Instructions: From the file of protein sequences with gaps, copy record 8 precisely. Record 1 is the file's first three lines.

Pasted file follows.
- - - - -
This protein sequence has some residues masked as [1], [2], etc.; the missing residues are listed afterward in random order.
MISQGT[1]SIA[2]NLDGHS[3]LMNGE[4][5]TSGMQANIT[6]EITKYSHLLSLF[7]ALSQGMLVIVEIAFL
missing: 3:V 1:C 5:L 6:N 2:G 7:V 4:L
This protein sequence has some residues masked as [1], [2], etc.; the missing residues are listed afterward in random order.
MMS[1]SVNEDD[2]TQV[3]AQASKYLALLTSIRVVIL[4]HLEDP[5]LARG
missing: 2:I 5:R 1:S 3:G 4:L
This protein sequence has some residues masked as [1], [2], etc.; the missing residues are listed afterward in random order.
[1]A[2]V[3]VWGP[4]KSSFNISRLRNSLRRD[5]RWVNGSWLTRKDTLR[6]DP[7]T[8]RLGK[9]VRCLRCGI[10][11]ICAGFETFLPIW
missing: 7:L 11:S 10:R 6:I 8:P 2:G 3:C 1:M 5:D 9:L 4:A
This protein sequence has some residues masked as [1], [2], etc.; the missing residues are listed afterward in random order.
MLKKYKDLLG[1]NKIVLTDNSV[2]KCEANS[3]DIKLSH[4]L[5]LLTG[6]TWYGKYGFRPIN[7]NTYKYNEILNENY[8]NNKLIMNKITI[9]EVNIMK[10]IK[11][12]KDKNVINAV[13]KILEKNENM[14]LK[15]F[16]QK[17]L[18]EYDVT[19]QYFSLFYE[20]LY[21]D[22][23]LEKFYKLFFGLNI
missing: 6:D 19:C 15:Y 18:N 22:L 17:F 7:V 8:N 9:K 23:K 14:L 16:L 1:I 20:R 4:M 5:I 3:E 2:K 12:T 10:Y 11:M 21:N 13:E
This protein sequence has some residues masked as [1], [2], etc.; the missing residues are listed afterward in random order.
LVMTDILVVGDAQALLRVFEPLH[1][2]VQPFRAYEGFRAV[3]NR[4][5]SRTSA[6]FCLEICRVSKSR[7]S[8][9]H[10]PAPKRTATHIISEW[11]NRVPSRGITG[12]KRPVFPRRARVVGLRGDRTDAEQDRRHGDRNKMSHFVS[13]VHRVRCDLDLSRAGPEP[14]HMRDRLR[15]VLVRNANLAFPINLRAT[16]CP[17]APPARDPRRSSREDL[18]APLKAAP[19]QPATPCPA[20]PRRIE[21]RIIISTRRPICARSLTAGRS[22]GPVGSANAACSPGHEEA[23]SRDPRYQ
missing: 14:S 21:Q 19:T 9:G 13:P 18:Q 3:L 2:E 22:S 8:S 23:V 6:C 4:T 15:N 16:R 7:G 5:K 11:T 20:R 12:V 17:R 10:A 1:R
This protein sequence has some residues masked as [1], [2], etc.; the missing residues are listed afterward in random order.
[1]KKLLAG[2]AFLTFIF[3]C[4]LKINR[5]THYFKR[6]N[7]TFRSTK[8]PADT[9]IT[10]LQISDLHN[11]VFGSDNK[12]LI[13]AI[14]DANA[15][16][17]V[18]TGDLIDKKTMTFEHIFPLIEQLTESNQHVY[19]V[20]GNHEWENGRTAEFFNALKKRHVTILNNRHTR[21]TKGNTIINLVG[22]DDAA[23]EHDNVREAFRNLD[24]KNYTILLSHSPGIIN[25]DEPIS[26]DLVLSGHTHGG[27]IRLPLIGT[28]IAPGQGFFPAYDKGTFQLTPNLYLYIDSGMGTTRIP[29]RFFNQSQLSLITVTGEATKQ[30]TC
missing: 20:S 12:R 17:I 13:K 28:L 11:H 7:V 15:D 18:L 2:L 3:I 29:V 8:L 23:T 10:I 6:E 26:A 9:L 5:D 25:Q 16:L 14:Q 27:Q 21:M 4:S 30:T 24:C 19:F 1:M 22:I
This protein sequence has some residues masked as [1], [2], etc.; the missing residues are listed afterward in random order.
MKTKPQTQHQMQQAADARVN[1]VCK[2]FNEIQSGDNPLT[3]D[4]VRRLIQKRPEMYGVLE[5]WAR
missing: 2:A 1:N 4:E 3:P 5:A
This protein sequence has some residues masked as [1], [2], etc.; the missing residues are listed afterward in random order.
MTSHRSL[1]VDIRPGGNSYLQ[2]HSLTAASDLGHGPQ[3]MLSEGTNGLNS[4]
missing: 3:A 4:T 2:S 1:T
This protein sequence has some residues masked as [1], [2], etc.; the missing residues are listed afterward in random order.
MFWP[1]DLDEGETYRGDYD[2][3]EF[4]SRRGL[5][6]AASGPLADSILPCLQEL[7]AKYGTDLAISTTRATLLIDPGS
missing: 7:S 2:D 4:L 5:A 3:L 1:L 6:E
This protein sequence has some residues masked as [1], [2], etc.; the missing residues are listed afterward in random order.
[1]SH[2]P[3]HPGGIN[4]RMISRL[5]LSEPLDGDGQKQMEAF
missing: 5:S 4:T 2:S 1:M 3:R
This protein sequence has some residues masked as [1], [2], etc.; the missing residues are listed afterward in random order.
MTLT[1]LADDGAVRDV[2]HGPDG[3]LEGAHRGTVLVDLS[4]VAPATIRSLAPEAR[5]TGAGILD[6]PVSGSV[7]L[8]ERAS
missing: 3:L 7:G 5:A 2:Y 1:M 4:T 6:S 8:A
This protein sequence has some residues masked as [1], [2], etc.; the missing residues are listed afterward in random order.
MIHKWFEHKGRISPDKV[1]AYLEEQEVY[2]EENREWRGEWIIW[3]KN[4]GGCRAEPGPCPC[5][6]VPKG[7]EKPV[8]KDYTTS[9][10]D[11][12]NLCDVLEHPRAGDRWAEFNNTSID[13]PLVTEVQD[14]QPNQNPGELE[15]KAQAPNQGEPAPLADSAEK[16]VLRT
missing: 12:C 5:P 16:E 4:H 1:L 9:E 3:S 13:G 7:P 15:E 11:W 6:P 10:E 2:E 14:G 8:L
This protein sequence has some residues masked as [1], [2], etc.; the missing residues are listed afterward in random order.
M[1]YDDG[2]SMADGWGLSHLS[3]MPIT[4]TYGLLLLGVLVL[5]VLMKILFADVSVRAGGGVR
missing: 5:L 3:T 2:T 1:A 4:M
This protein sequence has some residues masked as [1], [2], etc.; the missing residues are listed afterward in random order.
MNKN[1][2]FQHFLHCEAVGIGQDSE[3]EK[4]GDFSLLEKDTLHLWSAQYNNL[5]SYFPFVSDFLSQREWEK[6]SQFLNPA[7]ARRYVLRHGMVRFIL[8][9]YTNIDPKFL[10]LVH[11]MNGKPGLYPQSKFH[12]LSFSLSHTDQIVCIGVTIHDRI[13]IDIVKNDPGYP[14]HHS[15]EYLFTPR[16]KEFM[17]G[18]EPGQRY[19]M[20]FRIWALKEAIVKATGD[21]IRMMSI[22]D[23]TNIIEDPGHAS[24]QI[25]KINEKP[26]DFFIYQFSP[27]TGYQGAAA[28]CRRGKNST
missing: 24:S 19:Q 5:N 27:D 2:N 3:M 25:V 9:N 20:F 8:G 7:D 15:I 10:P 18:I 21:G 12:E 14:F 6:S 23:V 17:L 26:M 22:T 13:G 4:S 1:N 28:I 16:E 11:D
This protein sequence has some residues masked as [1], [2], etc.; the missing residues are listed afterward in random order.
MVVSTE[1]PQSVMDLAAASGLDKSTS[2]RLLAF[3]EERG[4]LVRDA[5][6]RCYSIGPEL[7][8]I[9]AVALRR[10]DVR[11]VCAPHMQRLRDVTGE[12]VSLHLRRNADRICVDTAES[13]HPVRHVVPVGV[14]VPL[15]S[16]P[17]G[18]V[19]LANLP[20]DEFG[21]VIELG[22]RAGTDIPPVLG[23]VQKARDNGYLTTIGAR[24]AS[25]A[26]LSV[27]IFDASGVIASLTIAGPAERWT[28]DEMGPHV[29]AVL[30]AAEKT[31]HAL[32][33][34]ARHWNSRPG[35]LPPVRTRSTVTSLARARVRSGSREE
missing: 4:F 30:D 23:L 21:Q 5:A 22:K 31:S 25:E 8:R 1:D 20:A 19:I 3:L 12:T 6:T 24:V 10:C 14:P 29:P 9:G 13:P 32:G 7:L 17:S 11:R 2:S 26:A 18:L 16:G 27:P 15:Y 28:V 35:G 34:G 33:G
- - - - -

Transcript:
This protein sequence has some residues masked as [1], [2], etc.; the missing residues are listed afterward in random order.
MTSHRSL[1]VDIRPGGNSYLQ[2]HSLTAASDLGHGPQ[3]MLSEGTNGLNS[4]
missing: 3:A 4:T 2:S 1:T